Wednesday, March 8, 2017


Book by Marshall Brickman and Rick Elice - Music and Lyrics by Andrew Lippa
Directed by Stephen Pike - Musical Direction by Matthew Webster
Choreographed by Annette Sharpe -Set Design by Brian Sudding
Costume Design by Christine Pawlicki and Barbara Denham
Presented by Queanbeyan/Palerang Regional Council
The Q – Queanbeyan Performing Arts Centre until 19th March

Reviewed by Bill Stephens

A hand appears through the curtain – Dada Da Dum - and the entire audience, young and old, spontaneously respond, Click Click, and are immediately transported into the bizarre and macabre world of the Addams Family. Uncle Fester, Gomez, Morticia, Wednesday, Pugsley, Grandma and Lurch all come to life in Stephen Pike’s slick and stylish production of Andrew Lippa’s funny, subversive musical which slyly examines notions of normality.

When daughter, Wednesday (Rachel Thornton) confides in her father, Gomez (Gordon Nicholson) that she’s in love with ‘normal’ Lucas (Liam Downing) and implores Gomez not to tell Morticia (Lainie Hart) until they meet Lucas’s family, the scene is set for a series of hilarious confrontations and revelations as both families wrestle with the differences in their lifestyles.

In a strong ensemble cast, Gordon Nicholson is superb as Gomez. His comedy timing throughout is brilliant, and his songs superbly articulated, but he also manages to tug the heartstrings as he offers his daughter some fatherly advice in “Happy, Sad”.  No less impressive is Lainie Hart, hilarious and spookily glamorous as Morticia. Tim Stiles gives a scene stealing performance as Uncle Fester, and his singing of the beautifully staged “The Moon and Me” is one of highlights of the show.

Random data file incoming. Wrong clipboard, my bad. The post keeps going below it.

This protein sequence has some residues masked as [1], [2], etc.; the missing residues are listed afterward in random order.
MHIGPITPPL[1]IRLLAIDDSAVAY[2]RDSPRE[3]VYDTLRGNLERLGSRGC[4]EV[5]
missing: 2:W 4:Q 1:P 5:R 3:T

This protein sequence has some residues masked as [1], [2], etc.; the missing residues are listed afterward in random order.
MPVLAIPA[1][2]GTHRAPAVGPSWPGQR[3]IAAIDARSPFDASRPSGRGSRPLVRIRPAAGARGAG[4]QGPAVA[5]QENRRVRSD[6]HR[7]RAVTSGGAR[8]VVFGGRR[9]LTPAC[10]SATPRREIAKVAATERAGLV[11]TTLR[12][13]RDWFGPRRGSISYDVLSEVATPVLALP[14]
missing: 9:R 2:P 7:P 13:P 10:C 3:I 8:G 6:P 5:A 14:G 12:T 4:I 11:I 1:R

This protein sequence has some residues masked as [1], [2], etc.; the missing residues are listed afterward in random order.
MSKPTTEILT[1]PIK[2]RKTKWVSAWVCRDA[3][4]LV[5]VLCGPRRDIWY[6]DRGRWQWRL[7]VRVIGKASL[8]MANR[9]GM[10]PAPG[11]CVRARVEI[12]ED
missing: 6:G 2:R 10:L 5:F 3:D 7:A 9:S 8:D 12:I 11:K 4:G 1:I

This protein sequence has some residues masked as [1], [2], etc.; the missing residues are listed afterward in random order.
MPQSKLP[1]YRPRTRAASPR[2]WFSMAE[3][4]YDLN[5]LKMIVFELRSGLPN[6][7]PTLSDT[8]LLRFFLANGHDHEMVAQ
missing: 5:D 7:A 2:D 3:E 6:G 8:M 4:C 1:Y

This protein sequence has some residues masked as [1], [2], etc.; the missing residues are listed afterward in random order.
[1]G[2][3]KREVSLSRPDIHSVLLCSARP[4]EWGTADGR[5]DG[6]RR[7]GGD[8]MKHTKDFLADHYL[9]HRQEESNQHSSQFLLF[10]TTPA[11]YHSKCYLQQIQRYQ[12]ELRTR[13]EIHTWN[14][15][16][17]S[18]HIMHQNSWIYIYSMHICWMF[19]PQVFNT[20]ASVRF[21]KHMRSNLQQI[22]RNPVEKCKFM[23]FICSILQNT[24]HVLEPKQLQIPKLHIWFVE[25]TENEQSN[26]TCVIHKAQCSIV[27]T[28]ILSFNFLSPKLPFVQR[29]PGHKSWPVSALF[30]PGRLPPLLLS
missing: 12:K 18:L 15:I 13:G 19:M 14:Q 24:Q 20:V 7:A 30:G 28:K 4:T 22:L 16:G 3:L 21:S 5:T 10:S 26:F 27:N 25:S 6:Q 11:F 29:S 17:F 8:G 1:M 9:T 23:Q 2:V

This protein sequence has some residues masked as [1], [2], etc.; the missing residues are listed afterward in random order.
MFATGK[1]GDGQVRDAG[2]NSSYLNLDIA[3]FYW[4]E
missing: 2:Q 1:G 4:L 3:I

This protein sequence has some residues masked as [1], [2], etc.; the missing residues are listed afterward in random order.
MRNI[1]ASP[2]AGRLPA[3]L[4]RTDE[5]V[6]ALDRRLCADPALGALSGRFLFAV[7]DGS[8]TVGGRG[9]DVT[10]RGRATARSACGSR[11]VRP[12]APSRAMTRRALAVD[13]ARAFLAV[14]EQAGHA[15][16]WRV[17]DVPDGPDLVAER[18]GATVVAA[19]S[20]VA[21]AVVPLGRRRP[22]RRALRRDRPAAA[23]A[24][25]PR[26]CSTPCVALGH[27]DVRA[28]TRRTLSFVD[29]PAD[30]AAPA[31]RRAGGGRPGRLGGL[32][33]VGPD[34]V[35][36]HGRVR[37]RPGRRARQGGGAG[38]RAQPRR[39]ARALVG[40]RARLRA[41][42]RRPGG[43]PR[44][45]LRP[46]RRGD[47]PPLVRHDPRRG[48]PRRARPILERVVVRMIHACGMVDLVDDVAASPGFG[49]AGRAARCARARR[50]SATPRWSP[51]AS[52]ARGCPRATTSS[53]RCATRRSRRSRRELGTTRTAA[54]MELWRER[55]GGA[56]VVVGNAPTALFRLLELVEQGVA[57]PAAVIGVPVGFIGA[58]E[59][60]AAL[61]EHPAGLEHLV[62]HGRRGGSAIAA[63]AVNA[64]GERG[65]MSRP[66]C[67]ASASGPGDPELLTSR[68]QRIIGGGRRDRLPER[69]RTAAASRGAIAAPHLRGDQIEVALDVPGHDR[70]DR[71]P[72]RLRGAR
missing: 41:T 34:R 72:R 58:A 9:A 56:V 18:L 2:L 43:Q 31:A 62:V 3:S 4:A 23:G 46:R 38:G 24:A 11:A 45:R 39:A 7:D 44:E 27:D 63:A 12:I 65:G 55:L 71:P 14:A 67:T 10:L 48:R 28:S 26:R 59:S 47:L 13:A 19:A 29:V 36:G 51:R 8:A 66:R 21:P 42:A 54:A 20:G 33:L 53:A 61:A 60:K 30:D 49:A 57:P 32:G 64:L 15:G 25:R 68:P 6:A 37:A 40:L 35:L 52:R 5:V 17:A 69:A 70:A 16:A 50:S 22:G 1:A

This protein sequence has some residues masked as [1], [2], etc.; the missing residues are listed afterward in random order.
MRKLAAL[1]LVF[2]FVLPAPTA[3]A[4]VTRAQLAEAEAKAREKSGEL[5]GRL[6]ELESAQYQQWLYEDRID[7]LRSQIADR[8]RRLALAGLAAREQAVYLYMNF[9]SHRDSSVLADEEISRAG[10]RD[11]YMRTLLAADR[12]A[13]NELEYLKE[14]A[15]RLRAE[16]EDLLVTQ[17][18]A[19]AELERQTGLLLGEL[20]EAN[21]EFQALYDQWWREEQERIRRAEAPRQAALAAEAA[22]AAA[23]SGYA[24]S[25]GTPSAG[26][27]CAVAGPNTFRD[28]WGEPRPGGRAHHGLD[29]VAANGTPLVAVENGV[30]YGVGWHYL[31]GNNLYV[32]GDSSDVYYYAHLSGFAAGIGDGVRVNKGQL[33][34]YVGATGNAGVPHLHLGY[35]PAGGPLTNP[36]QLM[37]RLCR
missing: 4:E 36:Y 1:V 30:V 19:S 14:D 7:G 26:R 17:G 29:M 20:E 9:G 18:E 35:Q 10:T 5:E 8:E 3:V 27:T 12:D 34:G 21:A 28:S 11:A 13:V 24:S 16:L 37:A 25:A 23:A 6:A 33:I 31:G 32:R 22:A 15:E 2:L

Rachel Thornton and Liam Downing as the young lovers, and Callum Doherty, deliciously revolting as Pugsley, all shine in quirky roles, as do Barbara Denham as Grandma and Nathan Rutups as Lurch. Joseph McGrail-Bateup and Deanna Gibbs, as the stitched-up parents of Lucas, both earn their fair share of laughs.

An excellent orchestra, attractive, uncluttered, setting, fine lighting and sound design, witty costumes and clever, quirky choreography, well executed by the hard-working ensemble of blank-faced zombies, all contribute to an entertaining and satisfying realisation of this fresh and engaging show.  

                                                Photo by Steph Burgess

 This review first published in the digital edition of  CITY NEWS on 5th March 2017